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What does it mean to thrive as a young Black man in Philly? On community, legacy building and generational wealth

In this part of a series exploring what thriving means to different people, Technical.ly spoke with six Philadelphians about how they've overcome challenges, and what drives them to succeed.

Clockwise from left: Alan D. Graham III, Oluwatobi A. Odusanya, Andrew Ankamah Jr., William Tukes, Michael Miles and Milaj Robinson. (Courtesy photos, graphic by Technical.ly)

This report is part of Thriving, a yearlong storytelling initiative from Technical.ly focused on the lived experiences of Philadelphia and comparative city residents. The goal is to generate insights about the economic opportunities and obstacles along their journeys to financial security and freedom.

Oluwatobi A. Odusanya has already lived a few professional lives at 31, all with one ultimate goal in mind.

The Northern Liberties resident spent some of his early life living in Philly before moving to the UK for 10 years. He returned in 2011 because his mom wanted him to get an American degree — the best way to set him up for success, she believed. He went on to earn associate’s and bachelor’s degrees in psychology and is currently completing a master’s in clinical psychology at Eastern University, which he plans to finish this spring.

Odusanya is also in his first year as dean of students at Vare-Washington Elementary School in South Philadelphia, a position he came to from a background as a behavioral health technician.

While all those degrees are impressive, Odusanya is on this career path because he wants to make a difference and give back to the Black community.

“I’m here because somebody helped me to get to where I needed to get to,” he told Technical.ly. “And it was a person of color that put their time and effort into helping me become successful.”

What does it mean to thrive?

In this next part of Technical.ly’s Thriving series, we take a look at what it means for young Black men in Philadelphia to thrive, in their own words. Around 77,500 Black men between the ages of 20 and 34 live in the city, per recent Census figures, and three quarters of them earn $35,000 or less per year.

The six men you’ll meet below discussed themes such as the importance of mentors in their personal and professional development, and creating generational wealth. Several spoke of feeling motivated to build a legacy not only for themselves, but to inspire the young people who come next.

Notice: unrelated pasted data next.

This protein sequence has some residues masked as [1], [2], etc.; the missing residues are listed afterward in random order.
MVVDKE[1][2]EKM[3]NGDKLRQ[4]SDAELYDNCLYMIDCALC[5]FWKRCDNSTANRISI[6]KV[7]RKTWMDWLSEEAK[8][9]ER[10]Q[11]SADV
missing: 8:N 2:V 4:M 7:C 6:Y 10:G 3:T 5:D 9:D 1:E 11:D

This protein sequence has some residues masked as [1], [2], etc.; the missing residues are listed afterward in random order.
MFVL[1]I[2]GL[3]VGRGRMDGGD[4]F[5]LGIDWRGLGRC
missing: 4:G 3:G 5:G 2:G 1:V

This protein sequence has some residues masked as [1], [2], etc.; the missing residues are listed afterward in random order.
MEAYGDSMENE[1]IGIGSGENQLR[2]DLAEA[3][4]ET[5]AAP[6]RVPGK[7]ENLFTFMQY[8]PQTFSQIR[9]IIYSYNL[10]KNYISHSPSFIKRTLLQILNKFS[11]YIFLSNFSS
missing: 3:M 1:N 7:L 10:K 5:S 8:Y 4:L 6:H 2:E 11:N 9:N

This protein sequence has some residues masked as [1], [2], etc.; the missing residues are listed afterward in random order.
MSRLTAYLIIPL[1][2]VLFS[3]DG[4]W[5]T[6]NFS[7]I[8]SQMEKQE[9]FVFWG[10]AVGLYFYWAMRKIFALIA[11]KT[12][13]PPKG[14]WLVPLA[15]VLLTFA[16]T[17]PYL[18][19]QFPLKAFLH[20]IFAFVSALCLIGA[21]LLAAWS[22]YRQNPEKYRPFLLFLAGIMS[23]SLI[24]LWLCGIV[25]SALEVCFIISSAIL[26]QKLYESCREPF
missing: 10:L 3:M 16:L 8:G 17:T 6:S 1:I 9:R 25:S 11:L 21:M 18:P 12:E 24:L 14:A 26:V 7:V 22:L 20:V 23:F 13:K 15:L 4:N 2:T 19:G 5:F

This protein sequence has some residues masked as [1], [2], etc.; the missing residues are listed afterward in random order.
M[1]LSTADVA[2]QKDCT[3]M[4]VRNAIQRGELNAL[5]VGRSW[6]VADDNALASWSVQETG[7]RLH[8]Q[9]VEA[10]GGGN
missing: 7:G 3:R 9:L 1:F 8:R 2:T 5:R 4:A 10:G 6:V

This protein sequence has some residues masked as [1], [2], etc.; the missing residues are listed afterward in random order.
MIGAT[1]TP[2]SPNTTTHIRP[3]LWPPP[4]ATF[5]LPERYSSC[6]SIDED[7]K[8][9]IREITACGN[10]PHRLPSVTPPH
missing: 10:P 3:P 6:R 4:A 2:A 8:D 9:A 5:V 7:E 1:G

For Odusanya, for instance, one of his biggest motivators is seeing kids who look like him succeed: “A lot of us are counted out because of our skin color, or how we look or how we’re perceived based on what’s been shown in the media or stereotypes that have just been thrown out throughout the last couple of decades,” he said.

Here are their stories.

Alan D. Graham III: ‘I have all these ideas that I want to pursue’

Alan D. Graham III is a 21-year-old junior computer science and business major dually enrolled at Cheyney University and West Chester University. He was born and raised in Philly and has lived here his whole life, currently splitting time between Mt. Airy and North Philadelphia.

Graham chose computer science because he wanted a better understanding of technology, and business because he has a deep interest in entrepreneurship. He eventually wants to pursue his own business ideas.

“It doesn’t make sense for me to have all these ideas that I want to pursue, but I don’t know how to properly manage a business or I don’t have the fundamentals of how business is run,” he said.

Alan D. Graham III. (Courtesy photo)

Originally, Graham didn’t think he would just go to college — he thought he would enroll in the military, too. But while attending a career fair in high school, a Cheyney rep told him if he could get his GPA up, he could earn a full scholarship.

So, he did what he needed to do to get his grades up and get that scholarship to the historically Black college. Post-grad, Graham is interested in pursuing full-stack development or strategic planning and project management.

“I’m very fascinated with websites and the data that’s behind it,” he said. “I’m also very artistically gifted or inclined.”

The classes he’s taking to pursue this career path are challenging, but he feels like his education is going to be useful: “There’s never a moment where I just feel like, ‘Oh, maybe I’m wasting my time,’” he said. While he was growing up, several mentors pushed him to be his best, and he thinks it’s cool that he can now be a role model for other people.

Long term, he wants to be a serial entrepreneur. He also wants to have a positive impact on his college.

He could see himself staying in Pennsylvania depending on what jobs he can get after graduation, but he thinks Philly could use more of a sense of camaraderie and community to offer support. He leans on his own support system as he pursues his goals, but he also tries to go into every new experience with confidence that he can succeed.

At the end of the day, he said, the biggest thing holding him back from success is himself.

Andrew Ankamah Jr.: ‘I’m still trying to figure out exactly what I want to do’

Andrew Ankamah Jr.’s passion for activism crystalized after a Temple University student was shot and killed at the end of 2021. Ankamah started organizing protests, holding online forums and meeting with community leaders about gun violence. He also started an anti-gun violence organization in 2020 called The Accountability Initiative, which is now an official club at Temple.